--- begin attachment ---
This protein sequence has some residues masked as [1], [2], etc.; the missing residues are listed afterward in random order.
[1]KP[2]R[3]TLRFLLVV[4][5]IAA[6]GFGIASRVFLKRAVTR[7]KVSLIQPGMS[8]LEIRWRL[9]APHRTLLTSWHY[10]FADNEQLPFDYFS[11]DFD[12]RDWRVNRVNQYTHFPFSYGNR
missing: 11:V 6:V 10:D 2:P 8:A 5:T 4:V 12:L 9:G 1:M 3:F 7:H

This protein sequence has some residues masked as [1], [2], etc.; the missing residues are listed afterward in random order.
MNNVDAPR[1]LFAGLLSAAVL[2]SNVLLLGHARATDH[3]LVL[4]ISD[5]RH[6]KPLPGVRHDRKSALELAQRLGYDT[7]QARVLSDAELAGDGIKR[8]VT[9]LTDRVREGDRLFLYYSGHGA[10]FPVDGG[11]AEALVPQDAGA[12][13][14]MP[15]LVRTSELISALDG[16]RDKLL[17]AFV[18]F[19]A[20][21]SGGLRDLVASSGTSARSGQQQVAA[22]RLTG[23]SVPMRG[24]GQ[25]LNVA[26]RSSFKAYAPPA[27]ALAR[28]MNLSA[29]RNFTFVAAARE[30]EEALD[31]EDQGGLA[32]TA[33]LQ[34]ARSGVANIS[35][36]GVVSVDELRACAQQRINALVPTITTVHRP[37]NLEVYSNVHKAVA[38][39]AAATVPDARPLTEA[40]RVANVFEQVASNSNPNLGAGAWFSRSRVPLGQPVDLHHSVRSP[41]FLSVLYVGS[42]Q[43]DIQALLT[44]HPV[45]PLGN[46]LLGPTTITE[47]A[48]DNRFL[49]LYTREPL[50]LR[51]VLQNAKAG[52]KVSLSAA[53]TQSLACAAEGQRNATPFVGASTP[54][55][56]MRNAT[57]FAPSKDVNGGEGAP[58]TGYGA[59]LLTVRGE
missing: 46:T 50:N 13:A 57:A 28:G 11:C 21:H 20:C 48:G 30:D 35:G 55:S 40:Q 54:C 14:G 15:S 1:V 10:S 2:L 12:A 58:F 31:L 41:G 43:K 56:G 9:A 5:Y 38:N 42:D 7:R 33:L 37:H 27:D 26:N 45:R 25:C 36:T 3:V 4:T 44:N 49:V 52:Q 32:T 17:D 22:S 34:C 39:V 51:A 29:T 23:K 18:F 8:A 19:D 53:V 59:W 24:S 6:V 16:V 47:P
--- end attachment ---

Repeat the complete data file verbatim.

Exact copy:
This protein sequence has some residues masked as [1], [2], etc.; the missing residues are listed afterward in random order.
[1]KP[2]R[3]TLRFLLVV[4][5]IAA[6]GFGIASRVFLKRAVTR[7]KVSLIQPGMS[8]LEIRWRL[9]APHRTLLTSWHY[10]FADNEQLPFDYFS[11]DFD[12]RDWRVNRVNQYTHFPFSYGNR
missing: 11:V 6:V 10:D 2:P 8:A 5:T 4:V 12:L 9:G 1:M 3:F 7:H

This protein sequence has some residues masked as [1], [2], etc.; the missing residues are listed afterward in random order.
MNNVDAPR[1]LFAGLLSAAVL[2]SNVLLLGHARATDH[3]LVL[4]ISD[5]RH[6]KPLPGVRHDRKSALELAQRLGYDT[7]QARVLSDAELAGDGIKR[8]VT[9]LTDRVREGDRLFLYYSGHGA[10]FPVDGG[11]AEALVPQDAGA[12][13][14]MP[15]LVRTSELISALDG[16]RDKLL[17]AFV[18]F[19]A[20][21]SGGLRDLVASSGTSARSGQQQVAA[22]RLTG[23]SVPMRG[24]GQ[25]LNVA[26]RSSFKAYAPPA[27]ALAR[28]MNLSA[29]RNFTFVAAARE[30]EEALD[31]EDQGGLA[32]TA[33]LQ[34]ARSGVANIS[35][36]GVVSVDELRACAQQRINALVPTITTVHRP[37]NLEVYSNVHKAVA[38][39]AAATVPDARPLTEA[40]RVANVFEQVASNSNPNLGAGAWFSRSRVPLGQPVDLHHSVRSP[41]FLSVLYVGS[42]Q[43]DIQALLT[44]HPV[45]PLGN[46]LLGPTTITE[47]A[48]DNRFL[49]LYTREPL[50]LR[51]VLQNAKAG[52]KVSLSAA[53]TQSLACAAEGQRNATPFVGASTP[54][55][56]MRNAT[57]FAPSKDVNGGEGAP[58]TGYGA[59]LLTVRGE
missing: 46:T 50:N 13:A 57:A 28:G 11:C 21:H 20:C 48:G 30:D 35:G 55:S 40:Q 54:C 14:G 15:S 1:V 10:S 2:L 12:A 58:F 31:L 41:G 43:K 56:G 9:A 5:Y 38:N 42:D 7:R 33:L 37:H 27:D 26:N 45:R 25:C 36:T 3:V 4:T 44:N 49:V 52:Q 32:T 17:D 22:S 34:C 39:V 51:A 29:T 23:K 18:F 8:A 19:D 53:V 59:W 24:S 6:V 16:V 47:P